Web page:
Just a week after news surfaced that the voters in Long Beach could potentially have the choice of two ballot measures aimed at legalizing medical marijuana collectives in the city, one group announced it was pulling the plug on its efforts to combine forces to form one non-competing initiative.
The announcement came yesterday in the form of a letter sent out by Larry King, a former winner/operator of the city’s lottery MMJ lottery and member of the Long Beach Medical Cannabis Task Force. In the letter King stated that he felt the second effort put forward by the Long Beach Neighborhoods First group—not to be mistaken for a group by the same name that often petitions motions pertaining to Long Beach Airport—was a fair compromise and very closely mirrored an ordinance he authored as part of the recommendations turned over to the city council with the task force recommendations last year.
“At the time that I agreed to be the proponent of that initiative, it was the only show in town,” King wrote. “And I was still shell-shocked and angry from the non-compassionate misrepresentations used by prohibitionist forces in the City Council to coerce new members to do an about-face on their previous pro-dispensary votes in forcing the 2012 ban to stand in place.”
The two initiatives had the same goal of legalizing storefront and cultivation operations in the city, but differed vastly in how the business should be regulated. The so-called “King initiative” sought to institute a scenario where there would be no cap on the number of storefronts in Long Beach, allow operations to occur in all zones and placed no buffer zones on cultivation.
The proposal submitted to the city clerk’s office by LBNF, otherwise known as the “Kelton initiative,” was based largely on the specifications vetted out by the task force over the course of last year and had garnered support from both local unions, elected officials and business interests. Bob Kelton, a cancer survivor, member of the LBNF coalition and lead petitioner of the initiative, said in a statement last week that the proposal represented a “winning model” for Long Beach and California.
Adam Hijazi, a board member of the Long Beach Collective Association, former member of the task force and former business operator, said that about 90 percent of the proposals that were submitted to the council before eventually being shelved were included in the Kelton initiative, with the rest being tweaked to include the recent guidelines established at the state level by the Medical Marijuana Regulation and Safety Act (MMRSA) late last year.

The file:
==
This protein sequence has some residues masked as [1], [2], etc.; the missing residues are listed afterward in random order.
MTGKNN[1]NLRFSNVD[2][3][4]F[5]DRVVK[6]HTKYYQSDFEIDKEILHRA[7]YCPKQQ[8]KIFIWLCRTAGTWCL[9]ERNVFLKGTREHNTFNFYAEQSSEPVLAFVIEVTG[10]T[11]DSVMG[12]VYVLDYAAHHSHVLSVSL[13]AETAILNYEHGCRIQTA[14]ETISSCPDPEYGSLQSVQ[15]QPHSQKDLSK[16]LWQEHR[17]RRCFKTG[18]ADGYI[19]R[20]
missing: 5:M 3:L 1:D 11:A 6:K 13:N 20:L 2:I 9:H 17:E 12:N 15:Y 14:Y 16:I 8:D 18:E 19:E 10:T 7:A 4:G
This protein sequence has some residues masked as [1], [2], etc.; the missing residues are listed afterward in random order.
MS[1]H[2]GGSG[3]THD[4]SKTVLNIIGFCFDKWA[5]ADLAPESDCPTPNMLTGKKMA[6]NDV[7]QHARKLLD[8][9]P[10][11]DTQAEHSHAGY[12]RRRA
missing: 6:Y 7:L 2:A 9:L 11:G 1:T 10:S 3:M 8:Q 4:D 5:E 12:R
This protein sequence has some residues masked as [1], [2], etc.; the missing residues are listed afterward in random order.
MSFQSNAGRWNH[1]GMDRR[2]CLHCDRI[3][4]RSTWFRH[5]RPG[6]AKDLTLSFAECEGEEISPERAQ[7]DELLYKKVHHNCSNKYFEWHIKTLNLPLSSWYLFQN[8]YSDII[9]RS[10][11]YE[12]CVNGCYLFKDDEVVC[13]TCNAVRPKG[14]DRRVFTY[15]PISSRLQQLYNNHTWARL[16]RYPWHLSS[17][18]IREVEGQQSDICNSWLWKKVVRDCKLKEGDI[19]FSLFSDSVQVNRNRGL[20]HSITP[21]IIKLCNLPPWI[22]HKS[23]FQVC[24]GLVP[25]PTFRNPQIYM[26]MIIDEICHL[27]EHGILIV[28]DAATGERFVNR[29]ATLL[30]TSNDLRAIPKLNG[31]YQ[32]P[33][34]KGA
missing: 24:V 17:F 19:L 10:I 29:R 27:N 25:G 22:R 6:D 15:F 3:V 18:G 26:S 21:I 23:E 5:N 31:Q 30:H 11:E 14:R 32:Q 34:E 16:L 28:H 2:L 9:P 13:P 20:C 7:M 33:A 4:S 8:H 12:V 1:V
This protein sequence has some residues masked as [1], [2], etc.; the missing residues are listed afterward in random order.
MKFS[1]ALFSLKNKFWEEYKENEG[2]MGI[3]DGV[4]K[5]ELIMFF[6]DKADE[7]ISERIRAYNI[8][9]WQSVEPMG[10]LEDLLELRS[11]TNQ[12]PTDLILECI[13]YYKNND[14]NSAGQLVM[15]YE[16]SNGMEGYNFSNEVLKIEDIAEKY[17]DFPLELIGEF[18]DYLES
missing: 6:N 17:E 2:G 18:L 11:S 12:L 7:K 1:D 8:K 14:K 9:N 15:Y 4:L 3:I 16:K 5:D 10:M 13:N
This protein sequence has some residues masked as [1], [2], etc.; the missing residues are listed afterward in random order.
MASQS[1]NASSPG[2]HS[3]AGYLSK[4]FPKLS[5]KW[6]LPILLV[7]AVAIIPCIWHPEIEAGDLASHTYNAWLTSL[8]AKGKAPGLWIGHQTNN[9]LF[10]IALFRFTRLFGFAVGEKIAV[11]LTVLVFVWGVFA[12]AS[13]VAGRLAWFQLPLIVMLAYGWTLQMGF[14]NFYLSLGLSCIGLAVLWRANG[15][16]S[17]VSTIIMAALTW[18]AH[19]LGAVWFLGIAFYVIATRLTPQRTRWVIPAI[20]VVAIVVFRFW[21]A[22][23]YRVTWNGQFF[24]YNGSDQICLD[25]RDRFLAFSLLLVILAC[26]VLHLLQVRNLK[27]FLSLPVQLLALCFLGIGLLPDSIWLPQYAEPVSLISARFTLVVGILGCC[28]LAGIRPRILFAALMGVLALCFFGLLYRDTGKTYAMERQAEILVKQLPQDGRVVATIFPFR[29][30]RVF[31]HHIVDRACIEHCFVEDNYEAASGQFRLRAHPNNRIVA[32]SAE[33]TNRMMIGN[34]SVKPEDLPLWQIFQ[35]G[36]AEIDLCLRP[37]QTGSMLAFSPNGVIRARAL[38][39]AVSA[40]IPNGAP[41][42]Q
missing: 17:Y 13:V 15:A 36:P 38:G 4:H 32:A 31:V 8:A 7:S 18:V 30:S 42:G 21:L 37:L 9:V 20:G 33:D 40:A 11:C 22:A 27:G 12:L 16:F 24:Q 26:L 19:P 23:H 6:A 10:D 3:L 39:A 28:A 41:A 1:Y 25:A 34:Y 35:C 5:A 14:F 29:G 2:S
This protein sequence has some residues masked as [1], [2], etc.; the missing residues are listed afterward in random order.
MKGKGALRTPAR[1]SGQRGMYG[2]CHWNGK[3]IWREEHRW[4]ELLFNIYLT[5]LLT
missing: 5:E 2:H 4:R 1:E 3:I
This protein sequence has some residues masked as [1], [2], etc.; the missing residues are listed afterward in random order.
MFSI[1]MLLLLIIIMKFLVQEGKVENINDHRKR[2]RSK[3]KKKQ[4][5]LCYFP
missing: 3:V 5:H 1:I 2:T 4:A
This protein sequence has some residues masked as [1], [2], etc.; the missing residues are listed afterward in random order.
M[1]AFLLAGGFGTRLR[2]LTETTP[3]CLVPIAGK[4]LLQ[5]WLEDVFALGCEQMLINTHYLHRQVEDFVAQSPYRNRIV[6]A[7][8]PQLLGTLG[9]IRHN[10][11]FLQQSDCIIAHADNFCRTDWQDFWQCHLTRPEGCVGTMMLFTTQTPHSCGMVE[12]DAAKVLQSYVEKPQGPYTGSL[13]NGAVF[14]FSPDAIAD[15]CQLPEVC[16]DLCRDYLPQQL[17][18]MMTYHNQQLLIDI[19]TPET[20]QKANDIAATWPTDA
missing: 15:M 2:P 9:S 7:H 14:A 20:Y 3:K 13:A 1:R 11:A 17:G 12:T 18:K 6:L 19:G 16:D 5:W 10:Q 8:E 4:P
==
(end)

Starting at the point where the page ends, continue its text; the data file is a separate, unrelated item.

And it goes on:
Hijazi described the 1,000-foot buffer zones from all schools, 600-foot buffers from parks, beaches and libraries, 1,000-foot buffers from other collectives and a per-captia limit on dispensaries—one for every 18,000 residents, or roughly 25 city wide—as part of a workable ordinance for both business operators, the city and its residents.
If passed, the ordinance would also close dispensary storefronts at 8:00PM and relegate them to operation in only commercial or industrial zoned areas. It also calls for a six percent tax on gross receipts and a $10 per square foot tax on cultivation sites, projecting to millions of dollars of potential revenue for Long Beach. It would also provide for the operation of medical marijuana businesses in all districts instead of relegating them to the west and north sides of the city as earlier proposals had.
“We definitely came from a pretty well-rounded approach, being that we’ve been involved in Long Beach, caring for Long Beach for such a long time,” Hijazi told the Post last week. “I think we brought something forward that’s in compliance with state law and looks after Long Beach’s landscape as well.”
The more measured approach by the LBNF coalition, combined with its union backing, made it the more plausible of the two initiatives to gather the required 10 percent (24,900) of registered voters’ signatures in order to qualify for the November ballot.
In his letter, King said he was certain that once this initiative makes it to the ballot it would have no problem receiving “roughly 80 percent” support of those residents that already favor medical cannabis. King added that in conjunction with his shutting down of the King initiative, he’s asked members of that coalition to throw their support behind the Kelton proposal to form a unified front, but also to avoid the confusion of potentially having two similar ballot measures for voters to pick from this November.
“I believe that having dueling ordinances with similar agendas would be detrimental to the overall cause,” King wrote. “Voters would be confused, as they were in Los Angeles with their dueling measures. That is why I am shutting down the so-called “King” Initiative and throwing my support to the Kelton Initiative.”
The effort by both groups comes on the heels of years of advocating and crafting potential ordinances to reinstitute the medical marijuana business back into the city. Last year, the city council had several opportunities to act on the issue, in one instance even voting to allow for delivery-only businesses to operate, but opted instead to receive and file the motion as it anticipated a ballot measure to form either at the state or local level. If the Kelton initiative gets the necessary signatures the voters in Long Beach will have a direct voice in the fate of the industry in the city going forward.